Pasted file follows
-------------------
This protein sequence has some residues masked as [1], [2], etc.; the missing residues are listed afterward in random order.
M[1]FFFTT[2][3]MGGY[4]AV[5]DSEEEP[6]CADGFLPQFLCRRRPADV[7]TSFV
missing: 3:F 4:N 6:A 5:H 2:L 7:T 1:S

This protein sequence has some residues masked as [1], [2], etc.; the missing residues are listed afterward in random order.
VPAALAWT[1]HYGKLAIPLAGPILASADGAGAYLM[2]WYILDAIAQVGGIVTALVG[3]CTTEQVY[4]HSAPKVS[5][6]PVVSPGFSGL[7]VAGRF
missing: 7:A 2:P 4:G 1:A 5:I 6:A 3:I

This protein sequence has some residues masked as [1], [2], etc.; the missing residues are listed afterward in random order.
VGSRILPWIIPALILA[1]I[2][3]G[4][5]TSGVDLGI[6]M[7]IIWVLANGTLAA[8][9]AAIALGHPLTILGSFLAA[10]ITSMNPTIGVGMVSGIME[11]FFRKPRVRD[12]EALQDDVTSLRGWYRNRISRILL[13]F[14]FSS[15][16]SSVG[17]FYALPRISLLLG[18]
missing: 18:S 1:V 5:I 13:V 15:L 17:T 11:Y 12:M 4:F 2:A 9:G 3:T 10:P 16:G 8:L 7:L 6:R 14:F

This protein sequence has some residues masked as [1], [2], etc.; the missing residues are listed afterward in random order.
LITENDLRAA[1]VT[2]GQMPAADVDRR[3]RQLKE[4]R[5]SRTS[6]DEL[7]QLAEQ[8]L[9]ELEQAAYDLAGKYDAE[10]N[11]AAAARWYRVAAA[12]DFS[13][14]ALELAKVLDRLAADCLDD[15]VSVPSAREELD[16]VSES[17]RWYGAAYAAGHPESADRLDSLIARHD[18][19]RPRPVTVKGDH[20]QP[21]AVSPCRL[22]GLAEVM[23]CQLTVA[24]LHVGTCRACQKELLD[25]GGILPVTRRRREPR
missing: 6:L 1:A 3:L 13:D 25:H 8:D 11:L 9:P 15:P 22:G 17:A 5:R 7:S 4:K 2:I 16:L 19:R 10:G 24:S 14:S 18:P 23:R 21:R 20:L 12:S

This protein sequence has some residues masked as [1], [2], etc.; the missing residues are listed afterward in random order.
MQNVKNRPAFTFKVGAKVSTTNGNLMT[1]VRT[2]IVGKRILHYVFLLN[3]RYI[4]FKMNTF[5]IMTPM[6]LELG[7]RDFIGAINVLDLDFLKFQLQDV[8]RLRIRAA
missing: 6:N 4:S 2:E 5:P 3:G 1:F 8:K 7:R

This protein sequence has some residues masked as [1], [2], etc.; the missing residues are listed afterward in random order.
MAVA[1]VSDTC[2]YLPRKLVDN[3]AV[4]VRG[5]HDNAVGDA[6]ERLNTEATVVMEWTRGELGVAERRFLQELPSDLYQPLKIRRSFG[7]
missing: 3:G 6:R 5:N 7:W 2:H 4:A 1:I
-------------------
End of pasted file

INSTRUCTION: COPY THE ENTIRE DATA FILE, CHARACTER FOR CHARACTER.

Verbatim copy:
This protein sequence has some residues masked as [1], [2], etc.; the missing residues are listed afterward in random order.
M[1]FFFTT[2][3]MGGY[4]AV[5]DSEEEP[6]CADGFLPQFLCRRRPADV[7]TSFV
missing: 3:F 4:N 6:A 5:H 2:L 7:T 1:S

This protein sequence has some residues masked as [1], [2], etc.; the missing residues are listed afterward in random order.
VPAALAWT[1]HYGKLAIPLAGPILASADGAGAYLM[2]WYILDAIAQVGGIVTALVG[3]CTTEQVY[4]HSAPKVS[5][6]PVVSPGFSGL[7]VAGRF
missing: 7:A 2:P 4:G 1:A 5:I 6:A 3:I

This protein sequence has some residues masked as [1], [2], etc.; the missing residues are listed afterward in random order.
VGSRILPWIIPALILA[1]I[2][3]G[4][5]TSGVDLGI[6]M[7]IIWVLANGTLAA[8][9]AAIALGHPLTILGSFLAA[10]ITSMNPTIGVGMVSGIME[11]FFRKPRVRD[12]EALQDDVTSLRGWYRNRISRILL[13]F[14]FSS[15][16]SSVG[17]FYALPRISLLLG[18]
missing: 18:S 1:V 5:I 13:V 15:L 17:T 11:Y 12:M 4:F 2:A 9:G 3:T 10:P 16:G 8:L 7:L 6:R 14:F

This protein sequence has some residues masked as [1], [2], etc.; the missing residues are listed afterward in random order.
LITENDLRAA[1]VT[2]GQMPAADVDRR[3]RQLKE[4]R[5]SRTS[6]DEL[7]QLAEQ[8]L[9]ELEQAAYDLAGKYDAE[10]N[11]AAAARWYRVAAA[12]DFS[13][14]ALELAKVLDRLAADCLDD[15]VSVPSAREELD[16]VSES[17]RWYGAAYAAGHPESADRLDSLIARHD[18][19]RPRPVTVKGDH[20]QP[21]AVSPCRL[22]GLAEVM[23]CQLTVA[24]LHVGTCRACQKELLD[25]GGILPVTRRRREPR
missing: 6:L 1:A 3:L 13:D 25:H 8:D 11:L 9:P 15:P 22:G 17:A 5:R 7:S 4:K 2:I 16:L 19:R 10:G 24:S 14:S 18:P 23:R 21:R 20:L 12:S

This protein sequence has some residues masked as [1], [2], etc.; the missing residues are listed afterward in random order.
MQNVKNRPAFTFKVGAKVSTTNGNLMT[1]VRT[2]IVGKRILHYVFLLN[3]RYI[4]FKMNTF[5]IMTPM[6]LELG[7]RDFIGAINVLDLDFLKFQLQDV[8]RLRIRAA
missing: 6:N 4:S 2:E 5:P 3:G 1:F 8:K 7:R

This protein sequence has some residues masked as [1], [2], etc.; the missing residues are listed afterward in random order.
MAVA[1]VSDTC[2]YLPRKLVDN[3]AV[4]VRG[5]HDNAVGDA[6]ERLNTEATVVMEWTRGELGVAERRFLQELPSDLYQPLKIRRSFG[7]
missing: 3:G 6:R 5:N 7:W 2:H 4:A 1:I